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5 Stories You May Have Missed This Week

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5 Stories You May Have Missed This Week

Posted by Tracy Fehr on May 12, 2012

5 Stories You May Have Missed This Week

Here at Enough, we often swap emails with interesting articles and feature stories that we come across in our favorite publications and on our favorite websites. We wanted to share some of these stories with you as part of our effort to keep you up to date on what you need to know in the world of anti-genocide and crimes against humanity work.

Writing for the right-leaning blog Ricochet, Elizabeth Blackney brings a conservative viewpoint in favor of the Dodd Frank Resolution 1502. The U.S. Chamber of Commerce and National Association of Manufacturers are “locked in a mutually beneficial foot-dragging scheme,” she writes. “However, American consumers should not be forced to purchase blood hybrids or conflict mineral laden electronics when we know there is a better, safer way.”

Thousands have been displaced in eastern Congo due to fighting between ex-CNDP mutineers and government forces. This week, the Huffington Post featured a slideshow, “Clashes in Congo,” that includes powerful photographs taken by photographers Phil Moore and Junior D. Kannah of IDPs in the region and FARDC soldiers. A Reuters report ran with the slideshow, providing personal accounts from the events on the ground.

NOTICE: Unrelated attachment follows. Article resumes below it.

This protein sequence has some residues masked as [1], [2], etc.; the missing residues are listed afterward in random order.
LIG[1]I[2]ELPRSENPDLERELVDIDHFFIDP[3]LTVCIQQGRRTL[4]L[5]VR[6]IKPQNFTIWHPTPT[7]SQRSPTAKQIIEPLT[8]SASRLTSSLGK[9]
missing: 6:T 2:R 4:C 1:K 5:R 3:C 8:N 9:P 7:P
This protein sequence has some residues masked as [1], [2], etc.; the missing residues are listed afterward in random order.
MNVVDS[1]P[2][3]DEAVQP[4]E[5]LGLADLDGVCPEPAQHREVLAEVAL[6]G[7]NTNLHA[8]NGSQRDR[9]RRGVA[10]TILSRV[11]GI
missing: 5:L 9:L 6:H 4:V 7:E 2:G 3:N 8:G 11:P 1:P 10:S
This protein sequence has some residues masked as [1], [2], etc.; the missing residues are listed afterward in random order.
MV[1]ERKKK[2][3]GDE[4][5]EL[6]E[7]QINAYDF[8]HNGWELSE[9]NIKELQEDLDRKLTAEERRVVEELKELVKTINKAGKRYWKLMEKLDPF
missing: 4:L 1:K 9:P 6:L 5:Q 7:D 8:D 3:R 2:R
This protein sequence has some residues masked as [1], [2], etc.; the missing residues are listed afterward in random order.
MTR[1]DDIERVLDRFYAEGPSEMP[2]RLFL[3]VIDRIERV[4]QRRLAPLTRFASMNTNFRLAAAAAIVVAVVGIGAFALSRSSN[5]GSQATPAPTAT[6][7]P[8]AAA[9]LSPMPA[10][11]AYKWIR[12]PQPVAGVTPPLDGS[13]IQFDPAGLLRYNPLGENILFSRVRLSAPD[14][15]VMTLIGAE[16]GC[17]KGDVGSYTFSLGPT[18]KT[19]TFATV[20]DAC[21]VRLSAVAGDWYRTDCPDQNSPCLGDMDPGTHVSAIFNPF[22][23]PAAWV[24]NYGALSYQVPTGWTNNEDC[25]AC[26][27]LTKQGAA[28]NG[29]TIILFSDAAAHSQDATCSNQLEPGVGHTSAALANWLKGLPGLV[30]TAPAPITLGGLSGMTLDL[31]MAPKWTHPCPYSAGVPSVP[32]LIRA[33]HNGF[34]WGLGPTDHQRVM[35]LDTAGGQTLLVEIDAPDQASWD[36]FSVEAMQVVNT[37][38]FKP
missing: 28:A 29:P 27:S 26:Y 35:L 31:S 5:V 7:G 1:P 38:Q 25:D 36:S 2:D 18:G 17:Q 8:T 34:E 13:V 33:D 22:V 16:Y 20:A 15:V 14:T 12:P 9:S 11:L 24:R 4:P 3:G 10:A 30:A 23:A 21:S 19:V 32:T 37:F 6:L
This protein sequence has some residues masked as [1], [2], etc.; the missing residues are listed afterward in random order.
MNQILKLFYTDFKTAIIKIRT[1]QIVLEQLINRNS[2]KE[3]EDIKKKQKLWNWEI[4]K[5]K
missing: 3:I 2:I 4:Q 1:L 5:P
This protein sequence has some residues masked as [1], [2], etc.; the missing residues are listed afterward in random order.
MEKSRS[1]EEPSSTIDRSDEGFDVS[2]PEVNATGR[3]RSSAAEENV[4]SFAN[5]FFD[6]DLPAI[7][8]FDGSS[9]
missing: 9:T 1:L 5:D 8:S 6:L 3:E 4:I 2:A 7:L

In a guest blog dispatch from Sierra Leone and Liberia, Dr. Gerhard Anders describes sentiments from the ground in response to the International Criminal Court’s guilty verdict for former President of Liberia Charles Taylor.

In the streets of Freetown, most people greeted the news of the judgement with an indifferent shrug whilst critical voices where heard in parts of neighbouring Liberia. In contrast to the self-congratulatory praise by humanitarian activists and Western governments, people in Sierra Leone and Liberia hold much more differentiated views on the trial against Charles Taylor.

This week’s CNN “African Voices” featured Nairobi radio talk show personality Caroline Mutuko, who believes that African women “are the backbone of our nations and their success will lead to the success of Africa.” Mutoko authored an op-ed, using her own mother as a frame of reference, to tell African leaders five essential things that African women need to succeed.

As South Sudan’s oil shutdown has put a temporary hold on the new nation’s main source of revenue, the government has begun borrowing loans to keep the economy afloat. Bloomberg reports on South Sudan’s recent inflation rate jump, and the role loans and oil may play in the state’s future economy.